Apple Valley Review:
A Journal of
Contemporary Literature
 

ISSN 1931-3888

Volume 8, Number 1
(Spring 2013)

Copyright © 2013
by Leah Browning, Editor.

All future rights to
material published
in the
Apple Valley
Review
are retained by
the individual authors
and artists.

www.applevalleyreview.com
Cannibal Pie
by Sharlene Teo

Days eating days.  Calendar drain.  I leave my job and my boyfriend
leaves me.  He tells me I am too bloody-minded.  I picture my brain:
supermarket steak.  Whole days I cannot shed
my bed.  Finally, I head to the corner shop to get some wine.  Two bottles
for £12.99.  I check my phone, roll my eyes to the floor.  I don’t look
and hate to learn.  I get slapped by a branch.  A small bruise arrives

on my face, a vessel-keen ache mapped out in red.  I leave it
uncovered, a dish full of flies.  
What a dish, I tell the dusty mirror,
I tell my sharp, chipped tooth.  My mother sends me a postcard
with a Christian dove, ostensibly flying to Jesus.  
It gets better,
the postcard says.  I hate the font.
So it gets better, they say.  Like the monster in the movie

who turns out to be vegetarian, foreign to menace,
a modest, touchable thing reconciling during the end minutes
with the motley villagers, the best supporting actors, the buildings
made of clay.  I switch off before they start singing or
something equally embarrassing for all involved; I’m including
you, Epiphany Lighting assistant, and you, gag prop man,
holding out an offending branch.

I once knew a girl who was allergic to shame.  She would turn bright red
and change the subject.  Maybe that’s everyone; let’s start again.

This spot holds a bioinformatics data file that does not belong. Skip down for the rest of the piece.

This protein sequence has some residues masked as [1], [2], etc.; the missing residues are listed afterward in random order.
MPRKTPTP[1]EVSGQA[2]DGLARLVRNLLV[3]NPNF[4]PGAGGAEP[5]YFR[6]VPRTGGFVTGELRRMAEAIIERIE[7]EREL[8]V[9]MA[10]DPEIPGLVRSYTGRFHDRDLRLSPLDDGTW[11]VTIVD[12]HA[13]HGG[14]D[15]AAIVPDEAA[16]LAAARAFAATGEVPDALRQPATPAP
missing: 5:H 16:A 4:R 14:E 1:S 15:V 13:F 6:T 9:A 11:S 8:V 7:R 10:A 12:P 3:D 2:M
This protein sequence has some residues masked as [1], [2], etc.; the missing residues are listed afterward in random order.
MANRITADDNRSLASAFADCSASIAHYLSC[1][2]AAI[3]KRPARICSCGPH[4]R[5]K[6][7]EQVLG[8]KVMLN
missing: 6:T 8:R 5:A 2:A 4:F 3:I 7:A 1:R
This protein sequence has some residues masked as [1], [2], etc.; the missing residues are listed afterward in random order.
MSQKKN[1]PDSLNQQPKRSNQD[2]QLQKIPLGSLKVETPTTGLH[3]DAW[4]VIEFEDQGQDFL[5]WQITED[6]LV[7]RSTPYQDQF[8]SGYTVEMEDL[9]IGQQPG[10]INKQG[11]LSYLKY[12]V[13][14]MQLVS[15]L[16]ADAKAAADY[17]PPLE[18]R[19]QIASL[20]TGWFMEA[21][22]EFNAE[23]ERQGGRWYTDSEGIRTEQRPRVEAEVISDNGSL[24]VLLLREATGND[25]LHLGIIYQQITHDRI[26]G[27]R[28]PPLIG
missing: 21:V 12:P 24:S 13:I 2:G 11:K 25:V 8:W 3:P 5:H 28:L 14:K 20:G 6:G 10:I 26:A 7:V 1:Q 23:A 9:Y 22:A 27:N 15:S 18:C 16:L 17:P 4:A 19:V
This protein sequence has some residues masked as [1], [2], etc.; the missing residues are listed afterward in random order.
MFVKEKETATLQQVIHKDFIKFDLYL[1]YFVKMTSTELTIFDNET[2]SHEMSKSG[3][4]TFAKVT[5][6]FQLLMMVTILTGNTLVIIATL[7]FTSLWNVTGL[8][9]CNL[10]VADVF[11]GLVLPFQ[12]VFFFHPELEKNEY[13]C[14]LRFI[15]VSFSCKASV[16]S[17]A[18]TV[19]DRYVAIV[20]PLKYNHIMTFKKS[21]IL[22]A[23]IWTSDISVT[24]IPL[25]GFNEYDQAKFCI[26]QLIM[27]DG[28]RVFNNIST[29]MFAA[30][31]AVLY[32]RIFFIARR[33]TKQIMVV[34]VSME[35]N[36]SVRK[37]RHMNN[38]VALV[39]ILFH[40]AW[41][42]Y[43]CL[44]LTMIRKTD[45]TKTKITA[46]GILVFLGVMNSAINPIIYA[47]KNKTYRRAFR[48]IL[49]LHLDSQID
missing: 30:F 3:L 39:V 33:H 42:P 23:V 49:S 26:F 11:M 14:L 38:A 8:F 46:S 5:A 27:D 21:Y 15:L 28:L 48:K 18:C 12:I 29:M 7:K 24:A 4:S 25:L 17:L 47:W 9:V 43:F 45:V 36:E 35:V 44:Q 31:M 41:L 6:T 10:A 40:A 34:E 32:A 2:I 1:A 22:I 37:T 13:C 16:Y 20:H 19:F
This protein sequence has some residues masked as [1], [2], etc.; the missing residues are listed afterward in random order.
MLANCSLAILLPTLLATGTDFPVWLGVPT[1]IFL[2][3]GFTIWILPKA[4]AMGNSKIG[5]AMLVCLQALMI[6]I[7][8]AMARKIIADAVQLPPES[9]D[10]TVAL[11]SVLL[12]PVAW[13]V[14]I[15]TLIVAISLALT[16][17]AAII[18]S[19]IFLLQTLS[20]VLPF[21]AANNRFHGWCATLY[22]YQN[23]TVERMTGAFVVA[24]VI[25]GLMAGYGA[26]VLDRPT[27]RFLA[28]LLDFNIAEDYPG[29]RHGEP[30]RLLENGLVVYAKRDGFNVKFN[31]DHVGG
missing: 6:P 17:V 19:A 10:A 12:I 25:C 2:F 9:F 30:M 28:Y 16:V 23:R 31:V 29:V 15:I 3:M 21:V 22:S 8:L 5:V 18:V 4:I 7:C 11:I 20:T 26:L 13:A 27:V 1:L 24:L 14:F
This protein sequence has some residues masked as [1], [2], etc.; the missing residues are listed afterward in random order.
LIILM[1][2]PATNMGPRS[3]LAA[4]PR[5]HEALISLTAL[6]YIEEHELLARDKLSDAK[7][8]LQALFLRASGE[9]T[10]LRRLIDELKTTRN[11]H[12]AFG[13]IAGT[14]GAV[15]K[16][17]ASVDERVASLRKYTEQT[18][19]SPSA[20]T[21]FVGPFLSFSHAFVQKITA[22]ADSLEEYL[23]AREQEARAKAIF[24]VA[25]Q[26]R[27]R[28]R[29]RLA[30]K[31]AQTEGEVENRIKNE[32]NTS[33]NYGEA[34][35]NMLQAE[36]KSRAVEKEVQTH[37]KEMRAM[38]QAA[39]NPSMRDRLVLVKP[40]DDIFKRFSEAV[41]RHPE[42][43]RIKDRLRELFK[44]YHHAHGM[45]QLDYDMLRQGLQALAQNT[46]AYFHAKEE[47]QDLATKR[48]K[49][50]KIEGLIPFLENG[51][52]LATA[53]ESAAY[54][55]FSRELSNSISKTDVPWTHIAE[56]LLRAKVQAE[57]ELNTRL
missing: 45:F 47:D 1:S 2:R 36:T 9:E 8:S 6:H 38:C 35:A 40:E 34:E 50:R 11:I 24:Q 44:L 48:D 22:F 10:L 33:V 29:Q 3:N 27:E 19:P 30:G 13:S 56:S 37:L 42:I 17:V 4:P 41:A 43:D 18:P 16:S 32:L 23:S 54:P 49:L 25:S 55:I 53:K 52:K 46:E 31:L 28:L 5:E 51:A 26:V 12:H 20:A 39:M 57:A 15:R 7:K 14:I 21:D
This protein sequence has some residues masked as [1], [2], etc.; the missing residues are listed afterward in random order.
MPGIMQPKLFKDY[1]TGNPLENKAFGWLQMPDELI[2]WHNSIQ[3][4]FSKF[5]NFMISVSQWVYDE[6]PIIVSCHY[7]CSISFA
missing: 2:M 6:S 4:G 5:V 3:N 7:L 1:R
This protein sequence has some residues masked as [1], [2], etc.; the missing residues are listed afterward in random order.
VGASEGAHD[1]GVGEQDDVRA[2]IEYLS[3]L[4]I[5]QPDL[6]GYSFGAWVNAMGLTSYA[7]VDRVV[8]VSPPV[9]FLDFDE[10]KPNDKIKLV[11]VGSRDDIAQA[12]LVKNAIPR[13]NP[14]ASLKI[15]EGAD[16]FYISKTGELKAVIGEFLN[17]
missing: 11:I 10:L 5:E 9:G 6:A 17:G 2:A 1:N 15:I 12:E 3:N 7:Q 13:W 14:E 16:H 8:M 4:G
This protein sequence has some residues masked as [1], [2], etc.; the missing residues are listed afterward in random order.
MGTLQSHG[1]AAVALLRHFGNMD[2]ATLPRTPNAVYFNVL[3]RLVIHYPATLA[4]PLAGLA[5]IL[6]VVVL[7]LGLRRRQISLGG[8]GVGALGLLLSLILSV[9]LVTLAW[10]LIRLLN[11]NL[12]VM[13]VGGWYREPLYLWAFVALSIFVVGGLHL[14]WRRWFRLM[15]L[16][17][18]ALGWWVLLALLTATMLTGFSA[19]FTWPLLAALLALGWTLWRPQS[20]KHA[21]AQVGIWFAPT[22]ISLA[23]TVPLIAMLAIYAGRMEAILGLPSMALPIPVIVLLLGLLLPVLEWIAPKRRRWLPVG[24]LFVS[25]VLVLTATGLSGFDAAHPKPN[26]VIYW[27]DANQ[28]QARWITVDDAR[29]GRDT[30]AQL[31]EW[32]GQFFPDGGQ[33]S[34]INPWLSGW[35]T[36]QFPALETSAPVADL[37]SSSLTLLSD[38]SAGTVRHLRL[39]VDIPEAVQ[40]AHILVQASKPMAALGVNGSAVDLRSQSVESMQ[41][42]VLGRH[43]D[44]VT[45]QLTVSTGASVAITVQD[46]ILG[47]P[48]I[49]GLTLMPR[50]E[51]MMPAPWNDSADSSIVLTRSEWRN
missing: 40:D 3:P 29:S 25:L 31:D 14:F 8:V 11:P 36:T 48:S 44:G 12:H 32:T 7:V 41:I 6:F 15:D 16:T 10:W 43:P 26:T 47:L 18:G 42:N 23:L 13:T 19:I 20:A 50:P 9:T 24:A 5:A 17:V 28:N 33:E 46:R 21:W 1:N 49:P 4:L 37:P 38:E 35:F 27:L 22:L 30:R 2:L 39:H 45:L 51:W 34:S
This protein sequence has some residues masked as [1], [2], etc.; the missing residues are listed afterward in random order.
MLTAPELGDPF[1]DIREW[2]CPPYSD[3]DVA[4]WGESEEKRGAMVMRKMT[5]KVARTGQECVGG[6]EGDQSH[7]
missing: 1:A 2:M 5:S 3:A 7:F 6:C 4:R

I once knew a girl who was allergic to makeup.  
It makes my eyes burn
and my skin flake off
, she said.  We were only eight.  I wonder where she is
right now, peeling something delicious, or nodding on a bus—her face phased out
of focus, a blank mug on the edge of a counter, tempting fate.




                       ____________________________


Sharlene Teo is completing a Prose Fiction MA at the University of
East Anglia in Norwich, United Kingdom.  Her poetry has appeared in
publications such as
Glass: A Journal of Poetry, Softblow, Quarterly
Literary Review Singapore
, and the Ballard Street Poetry Journal.  
She is currently working on her first novel, and a selection of her writing
can be found at
http://strangelikeness.tumblr.com/portfolio/.


On “Cannibal Pie”:
I was interested in writing a semi-humorous poem about
hopelessness and gnawing solipsism.  I had the image in my mind
of a vegetarian monster for a long time and it found its way into
the poem.


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